In a remarkable role reversal, Pope Francis took advantage of his historic address to the U.S. Congress to lecture politicians on the importance of wealth creation for lifting the poor out of poverty.
Back in July, when a journalist told the Pope that many Americans view his words on the global economy as a criticism of the American economic system and way of life, Francis promised that he would take the critique seriously and would study up on American economic life.
He was also criticized for paying too little attention to the middle class, “people who work and pay their taxes, normal people.”
“That’s a good correction,” the Pope replied. “You’re right. It has been my mistake not to think about this,” after which he acknowledged: “I should go more into this in my teaching.”
Now, in the most important political address of his trip, the Pope has done just that, holding up hard-working members of the middle class as an example to all and praising the U.S. free market system. Stymieing the predictions of the pundits who announced that the Pope would “probably discuss American capitalism’s flaws” in his words to Congress, he has done the opposite.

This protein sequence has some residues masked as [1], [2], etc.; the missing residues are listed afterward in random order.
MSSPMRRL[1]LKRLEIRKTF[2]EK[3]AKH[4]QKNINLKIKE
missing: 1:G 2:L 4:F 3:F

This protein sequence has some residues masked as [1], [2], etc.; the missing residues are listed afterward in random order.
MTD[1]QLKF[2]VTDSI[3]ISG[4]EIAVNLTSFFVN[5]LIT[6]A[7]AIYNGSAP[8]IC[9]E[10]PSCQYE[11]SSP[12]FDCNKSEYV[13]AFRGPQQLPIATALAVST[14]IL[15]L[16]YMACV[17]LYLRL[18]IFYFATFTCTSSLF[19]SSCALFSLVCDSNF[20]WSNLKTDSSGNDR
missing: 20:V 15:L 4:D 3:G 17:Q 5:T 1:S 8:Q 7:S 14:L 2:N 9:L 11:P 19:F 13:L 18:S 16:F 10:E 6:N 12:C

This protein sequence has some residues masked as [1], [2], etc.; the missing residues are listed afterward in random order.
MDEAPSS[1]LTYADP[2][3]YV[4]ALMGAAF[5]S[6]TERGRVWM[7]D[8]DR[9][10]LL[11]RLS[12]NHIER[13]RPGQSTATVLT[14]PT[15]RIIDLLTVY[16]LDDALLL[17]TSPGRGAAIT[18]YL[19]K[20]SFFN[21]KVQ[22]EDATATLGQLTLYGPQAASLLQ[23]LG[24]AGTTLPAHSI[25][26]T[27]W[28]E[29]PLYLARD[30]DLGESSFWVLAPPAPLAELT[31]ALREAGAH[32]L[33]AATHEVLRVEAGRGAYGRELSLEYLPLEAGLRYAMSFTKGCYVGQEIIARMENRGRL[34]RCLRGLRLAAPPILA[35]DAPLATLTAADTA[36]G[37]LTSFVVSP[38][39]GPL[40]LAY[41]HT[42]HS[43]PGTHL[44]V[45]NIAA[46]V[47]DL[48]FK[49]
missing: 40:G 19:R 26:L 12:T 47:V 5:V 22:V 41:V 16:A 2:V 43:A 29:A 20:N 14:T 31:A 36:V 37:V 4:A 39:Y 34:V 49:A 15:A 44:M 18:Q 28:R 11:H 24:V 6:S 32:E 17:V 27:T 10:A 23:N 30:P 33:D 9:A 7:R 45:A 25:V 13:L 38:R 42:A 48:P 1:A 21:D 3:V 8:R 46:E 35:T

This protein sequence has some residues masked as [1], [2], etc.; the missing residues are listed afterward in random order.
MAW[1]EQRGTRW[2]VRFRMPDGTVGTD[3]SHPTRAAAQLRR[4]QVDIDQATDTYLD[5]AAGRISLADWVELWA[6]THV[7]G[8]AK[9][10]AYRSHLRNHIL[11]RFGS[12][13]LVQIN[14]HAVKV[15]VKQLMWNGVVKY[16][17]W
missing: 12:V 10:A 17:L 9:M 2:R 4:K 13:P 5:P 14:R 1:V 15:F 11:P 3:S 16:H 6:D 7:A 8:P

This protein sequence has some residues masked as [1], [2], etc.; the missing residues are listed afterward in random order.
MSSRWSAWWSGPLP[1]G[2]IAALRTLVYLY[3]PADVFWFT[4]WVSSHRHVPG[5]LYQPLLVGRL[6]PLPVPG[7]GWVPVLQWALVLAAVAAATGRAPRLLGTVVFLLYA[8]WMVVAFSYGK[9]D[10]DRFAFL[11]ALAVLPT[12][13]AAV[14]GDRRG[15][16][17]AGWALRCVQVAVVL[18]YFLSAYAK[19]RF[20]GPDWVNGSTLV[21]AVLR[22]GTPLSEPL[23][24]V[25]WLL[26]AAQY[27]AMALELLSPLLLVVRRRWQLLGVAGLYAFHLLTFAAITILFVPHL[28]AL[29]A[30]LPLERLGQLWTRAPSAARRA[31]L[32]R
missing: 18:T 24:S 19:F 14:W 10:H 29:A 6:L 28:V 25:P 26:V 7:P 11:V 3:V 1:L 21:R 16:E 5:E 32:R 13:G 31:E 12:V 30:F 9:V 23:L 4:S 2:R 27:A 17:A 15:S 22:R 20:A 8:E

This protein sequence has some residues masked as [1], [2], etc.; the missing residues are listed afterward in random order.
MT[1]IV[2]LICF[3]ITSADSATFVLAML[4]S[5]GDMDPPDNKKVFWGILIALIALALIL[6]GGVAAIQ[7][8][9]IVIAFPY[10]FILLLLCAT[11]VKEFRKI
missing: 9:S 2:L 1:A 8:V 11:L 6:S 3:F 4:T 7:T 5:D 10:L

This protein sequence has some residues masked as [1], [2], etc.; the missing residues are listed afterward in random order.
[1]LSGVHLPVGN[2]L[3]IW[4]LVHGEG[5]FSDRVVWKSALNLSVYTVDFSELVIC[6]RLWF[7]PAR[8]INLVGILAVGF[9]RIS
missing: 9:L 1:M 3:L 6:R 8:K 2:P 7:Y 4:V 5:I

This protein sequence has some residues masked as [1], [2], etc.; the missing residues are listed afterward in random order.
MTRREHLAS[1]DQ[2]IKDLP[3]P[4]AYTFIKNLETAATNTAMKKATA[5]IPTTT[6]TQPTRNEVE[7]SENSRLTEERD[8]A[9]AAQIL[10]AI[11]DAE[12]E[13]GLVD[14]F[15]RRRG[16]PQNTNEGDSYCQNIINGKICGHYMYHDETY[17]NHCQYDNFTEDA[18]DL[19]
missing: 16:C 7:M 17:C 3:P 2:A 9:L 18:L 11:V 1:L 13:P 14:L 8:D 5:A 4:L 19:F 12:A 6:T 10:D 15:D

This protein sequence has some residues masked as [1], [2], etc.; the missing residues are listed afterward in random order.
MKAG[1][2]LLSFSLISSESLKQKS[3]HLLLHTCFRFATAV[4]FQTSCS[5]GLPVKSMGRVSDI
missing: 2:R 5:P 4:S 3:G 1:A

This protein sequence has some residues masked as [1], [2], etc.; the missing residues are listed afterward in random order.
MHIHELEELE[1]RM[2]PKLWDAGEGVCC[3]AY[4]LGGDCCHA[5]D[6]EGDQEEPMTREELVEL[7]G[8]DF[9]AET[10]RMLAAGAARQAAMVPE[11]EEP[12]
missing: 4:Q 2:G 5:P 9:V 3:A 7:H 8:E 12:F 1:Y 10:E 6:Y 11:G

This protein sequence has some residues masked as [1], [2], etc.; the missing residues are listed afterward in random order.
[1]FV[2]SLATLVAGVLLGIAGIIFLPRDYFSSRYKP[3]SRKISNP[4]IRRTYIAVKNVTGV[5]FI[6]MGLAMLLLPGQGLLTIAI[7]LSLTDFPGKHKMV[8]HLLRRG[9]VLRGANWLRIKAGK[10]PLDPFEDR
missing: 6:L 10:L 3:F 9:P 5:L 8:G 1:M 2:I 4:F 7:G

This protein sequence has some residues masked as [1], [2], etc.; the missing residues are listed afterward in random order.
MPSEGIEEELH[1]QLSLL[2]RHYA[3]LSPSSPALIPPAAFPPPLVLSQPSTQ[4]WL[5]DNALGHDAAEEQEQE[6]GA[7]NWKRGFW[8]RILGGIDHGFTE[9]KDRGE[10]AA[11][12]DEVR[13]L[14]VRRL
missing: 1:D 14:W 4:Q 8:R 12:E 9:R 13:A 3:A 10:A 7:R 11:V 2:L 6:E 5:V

Likening the men and women of Congress to the biblical figure of Moses, he reminded them of the importance of the simple, industrious people who make America great.
The Pope said that it is “the many thousands of men and women who strive each day to do an honest day’s work, to bring home their daily bread, to save money and – one step at a time – to build a better life for their families” who “sustain the life of society.”
These men and women “generate solidarity by their actions, and they create organizations which offer a helping hand to those most in need,” he said.
But the Pope’s most striking words came when speaking about the ability of the free market to lift people out of poverty.
In the fight against poverty, Francis said, it “goes without saying that part of this great effort is the creation and distribution of wealth. The right use of natural resources, the proper application of technology and the harnessing of the spirit of enterprise are essential elements of an economy which seeks to be modern, inclusive and sustainable.”
“Business is a noble vocation,” the Pope continued, “directed to producing wealth and improving the world. It can be a fruitful source of prosperity for the area in which it operates, especially if it sees the creation of jobs as an essential part of its service to the common good.”
This doesn’t mean that Francis will lessen his attention on helping the poor, but it does signal a realization that the free market system can do just that.
Follow Thomas D. Williams on Twitter @tdwilliamsrome